JAIC , Volume 39, Number 1, Article 11 (pp. to )
JAIC online
Journal of the American Institute for Conservation
JAIC , Volume 39, Number 1, Article 11 (pp. to )




In 1990, at the time of the invasion of Kuwait by Iraq, the Kuwait National Museum housed two collections: the national archaeological and ethnographic museum and the Dar al-Athar al-Islamiyyah, otherwise known as the Sabah Collection of Islamic Art. The two collections functioned quite separately, each with its own staff and in separate buildings.

In 1988, I had been invited to go to Kuwait to work as the conservator for Dar al-Athar al-Islamiyyah, the arrangement being that I would spend three to four months of the year there, set up a laboratory, and manage the conservation of the collection. There had been no conservation input into the collection in Kuwait until then, and Dar al-Athar, housing some 3,000 objects, had been open since 1983.

Dar al-Athar al-Islamiyyah, amassed from all over the Islamic world and spanning the 8th–18th centuries, is owned by a couple who are both members of Kuwait's ruling family, Sheikh Nasser al-Ahmed al-Sabah and Sheikha Hussah al-Salem al-Sabah, and it had been put on long loan to the state so that it could be exhibited. Both felt that, with most of the great collections of Islamic art housed in museums in the West, it was time that one be on view in the Arab world. The collection at that time was rated among the top six Islamic art collections on public display anywhere in the world. Sheikha Hussah was, and still is, the director of the museum.

I was in Kuwait in July and August 1990 to oversee the packing of a traveling exhibition that was being sent to Russia and on around the world, and was made up of 114 of the most important objects from the collection.

Although it seems strange in retrospect, in July 1990 most people in Kuwait refused to see an invasion as a possibility. Saddam Hussein's regime had postured and threatened before, and the disagreements of that summer over oil rights and prices were certainly not expected to result in war. At the end of July 1990, therefore, with tens of thousands of Iraqi troops gathering on the border, there was no alarm. Many of the country's decision makers were out of the country for the duration of the hot summer months.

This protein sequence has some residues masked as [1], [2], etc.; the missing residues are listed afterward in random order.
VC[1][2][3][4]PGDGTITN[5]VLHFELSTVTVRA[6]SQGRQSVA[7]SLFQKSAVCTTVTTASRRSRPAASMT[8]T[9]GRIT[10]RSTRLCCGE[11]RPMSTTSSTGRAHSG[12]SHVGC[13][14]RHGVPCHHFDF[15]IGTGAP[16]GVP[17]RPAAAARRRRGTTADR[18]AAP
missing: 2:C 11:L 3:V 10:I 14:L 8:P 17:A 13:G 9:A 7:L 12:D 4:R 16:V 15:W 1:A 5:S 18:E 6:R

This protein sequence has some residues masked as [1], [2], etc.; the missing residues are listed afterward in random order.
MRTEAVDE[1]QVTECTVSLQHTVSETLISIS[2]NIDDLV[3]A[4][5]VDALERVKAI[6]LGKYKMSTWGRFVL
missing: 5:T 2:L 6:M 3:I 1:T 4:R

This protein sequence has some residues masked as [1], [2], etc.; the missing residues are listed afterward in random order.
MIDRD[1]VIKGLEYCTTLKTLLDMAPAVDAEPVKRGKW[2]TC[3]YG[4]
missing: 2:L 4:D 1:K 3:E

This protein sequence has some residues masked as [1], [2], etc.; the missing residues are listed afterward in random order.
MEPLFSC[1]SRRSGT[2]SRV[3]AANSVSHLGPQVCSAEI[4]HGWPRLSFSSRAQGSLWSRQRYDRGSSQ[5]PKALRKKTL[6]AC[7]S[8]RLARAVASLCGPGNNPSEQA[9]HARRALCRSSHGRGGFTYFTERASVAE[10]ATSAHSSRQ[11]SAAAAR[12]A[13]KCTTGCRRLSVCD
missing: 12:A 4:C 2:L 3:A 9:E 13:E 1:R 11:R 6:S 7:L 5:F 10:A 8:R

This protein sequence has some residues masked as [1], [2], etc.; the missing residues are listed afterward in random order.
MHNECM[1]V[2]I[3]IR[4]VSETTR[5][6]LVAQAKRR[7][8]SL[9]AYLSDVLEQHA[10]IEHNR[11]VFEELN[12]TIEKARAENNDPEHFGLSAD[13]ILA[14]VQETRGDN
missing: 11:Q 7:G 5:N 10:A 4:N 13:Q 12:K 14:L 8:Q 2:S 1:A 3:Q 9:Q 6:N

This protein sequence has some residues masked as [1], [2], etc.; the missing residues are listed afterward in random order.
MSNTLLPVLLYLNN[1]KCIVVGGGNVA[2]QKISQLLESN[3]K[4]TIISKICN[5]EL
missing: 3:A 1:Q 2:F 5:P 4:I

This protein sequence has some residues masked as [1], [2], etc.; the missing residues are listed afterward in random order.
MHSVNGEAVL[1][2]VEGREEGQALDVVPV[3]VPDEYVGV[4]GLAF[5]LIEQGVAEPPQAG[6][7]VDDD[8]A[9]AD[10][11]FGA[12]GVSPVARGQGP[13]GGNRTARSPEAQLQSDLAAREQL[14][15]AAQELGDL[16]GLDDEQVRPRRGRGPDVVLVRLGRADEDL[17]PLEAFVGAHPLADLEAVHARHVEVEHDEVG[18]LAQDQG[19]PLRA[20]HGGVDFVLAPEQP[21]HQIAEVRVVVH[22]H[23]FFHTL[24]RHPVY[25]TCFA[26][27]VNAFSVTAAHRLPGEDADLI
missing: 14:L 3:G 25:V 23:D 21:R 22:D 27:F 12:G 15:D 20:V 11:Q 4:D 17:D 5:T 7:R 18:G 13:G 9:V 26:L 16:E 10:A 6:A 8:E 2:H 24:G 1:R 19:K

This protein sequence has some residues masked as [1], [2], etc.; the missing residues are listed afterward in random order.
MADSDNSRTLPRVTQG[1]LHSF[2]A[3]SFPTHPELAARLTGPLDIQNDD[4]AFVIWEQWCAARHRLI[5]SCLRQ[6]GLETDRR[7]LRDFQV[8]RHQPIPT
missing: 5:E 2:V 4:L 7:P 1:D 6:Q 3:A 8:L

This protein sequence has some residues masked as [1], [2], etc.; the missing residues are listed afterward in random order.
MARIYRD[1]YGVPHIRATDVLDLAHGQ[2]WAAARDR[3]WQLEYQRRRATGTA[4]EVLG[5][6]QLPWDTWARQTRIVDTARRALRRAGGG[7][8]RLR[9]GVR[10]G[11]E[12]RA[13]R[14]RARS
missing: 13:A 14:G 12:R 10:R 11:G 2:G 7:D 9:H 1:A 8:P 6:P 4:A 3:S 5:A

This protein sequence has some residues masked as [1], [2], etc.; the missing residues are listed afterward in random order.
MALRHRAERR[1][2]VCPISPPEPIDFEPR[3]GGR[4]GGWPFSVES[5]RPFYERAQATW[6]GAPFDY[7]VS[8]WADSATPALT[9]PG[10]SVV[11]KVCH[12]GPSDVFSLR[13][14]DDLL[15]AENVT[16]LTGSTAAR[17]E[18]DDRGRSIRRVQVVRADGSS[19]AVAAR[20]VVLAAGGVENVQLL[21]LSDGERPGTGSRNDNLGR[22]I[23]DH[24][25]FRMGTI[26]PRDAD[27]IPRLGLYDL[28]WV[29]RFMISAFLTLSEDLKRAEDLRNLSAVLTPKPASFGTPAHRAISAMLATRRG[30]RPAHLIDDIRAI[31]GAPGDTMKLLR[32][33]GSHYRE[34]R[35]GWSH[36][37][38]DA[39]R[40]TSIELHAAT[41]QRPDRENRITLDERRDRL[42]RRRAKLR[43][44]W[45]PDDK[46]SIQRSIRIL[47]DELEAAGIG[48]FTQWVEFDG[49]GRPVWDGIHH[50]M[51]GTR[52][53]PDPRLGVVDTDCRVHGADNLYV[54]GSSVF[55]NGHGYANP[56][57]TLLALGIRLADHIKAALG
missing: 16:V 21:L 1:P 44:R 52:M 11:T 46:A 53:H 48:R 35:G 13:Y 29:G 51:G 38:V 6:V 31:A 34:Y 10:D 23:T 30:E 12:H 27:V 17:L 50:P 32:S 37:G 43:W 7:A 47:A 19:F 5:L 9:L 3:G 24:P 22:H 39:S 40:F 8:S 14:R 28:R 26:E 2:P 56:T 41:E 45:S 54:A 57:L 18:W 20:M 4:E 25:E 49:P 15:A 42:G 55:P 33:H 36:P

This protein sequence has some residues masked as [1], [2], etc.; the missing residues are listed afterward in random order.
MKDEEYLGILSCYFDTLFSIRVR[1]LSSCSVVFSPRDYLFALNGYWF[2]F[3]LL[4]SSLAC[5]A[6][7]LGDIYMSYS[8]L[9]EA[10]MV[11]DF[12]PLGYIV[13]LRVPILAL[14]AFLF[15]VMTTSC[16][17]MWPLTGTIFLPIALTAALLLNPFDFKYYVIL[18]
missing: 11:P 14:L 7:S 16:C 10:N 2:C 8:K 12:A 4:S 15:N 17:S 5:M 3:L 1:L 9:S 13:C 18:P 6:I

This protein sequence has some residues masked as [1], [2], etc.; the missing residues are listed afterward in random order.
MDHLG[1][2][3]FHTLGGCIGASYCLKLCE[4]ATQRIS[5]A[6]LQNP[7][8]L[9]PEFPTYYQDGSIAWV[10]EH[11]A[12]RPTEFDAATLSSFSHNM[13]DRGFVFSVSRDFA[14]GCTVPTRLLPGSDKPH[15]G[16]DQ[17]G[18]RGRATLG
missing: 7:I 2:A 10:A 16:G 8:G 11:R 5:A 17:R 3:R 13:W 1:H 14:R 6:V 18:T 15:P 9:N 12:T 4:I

The invasion took place in the early hours of August 2 and, apart from fighting in the north of the city on the first day, was strangely quiet. It later became apparent that it was also carefully planned in many respects. On the first day, guards were posted on all institutions that the Iraqi government wanted to reserve for its own uses, to prevent looting. One of these was the National Museum. As the invasion occurred in the early hours, by the time we were awake on August 2 it was already too late to rescue anything from the museum. One of the Kuwaiti staff of Dar al-Athar al-Islamiyyah went to the museum a few days later, posing as an interested student, and was asked if she knew where any of the keys were, so at least it was clear that the Iraqis had not yet forced an entrance.

In September, six weeks after the invasion, there was news that trucks had been seen outside the museum, and it was speculated that the collections were being moved north to Iraq. This proved to be the case. In the intervening five months before the liberation of the country, nothing reliable was heard about the collection's whereabouts.

I had been due to fly out of Kuwait on what proved to be the day of the invasion, and finally got out a month later, when the Iraqi government permitted Western women and children to leave the country. The collection traveling to Russia had also left the country—just in time—and went on to several venues in the United States during 1990–91, with the unexpected role of being an ambassador for the cause of Kuwait.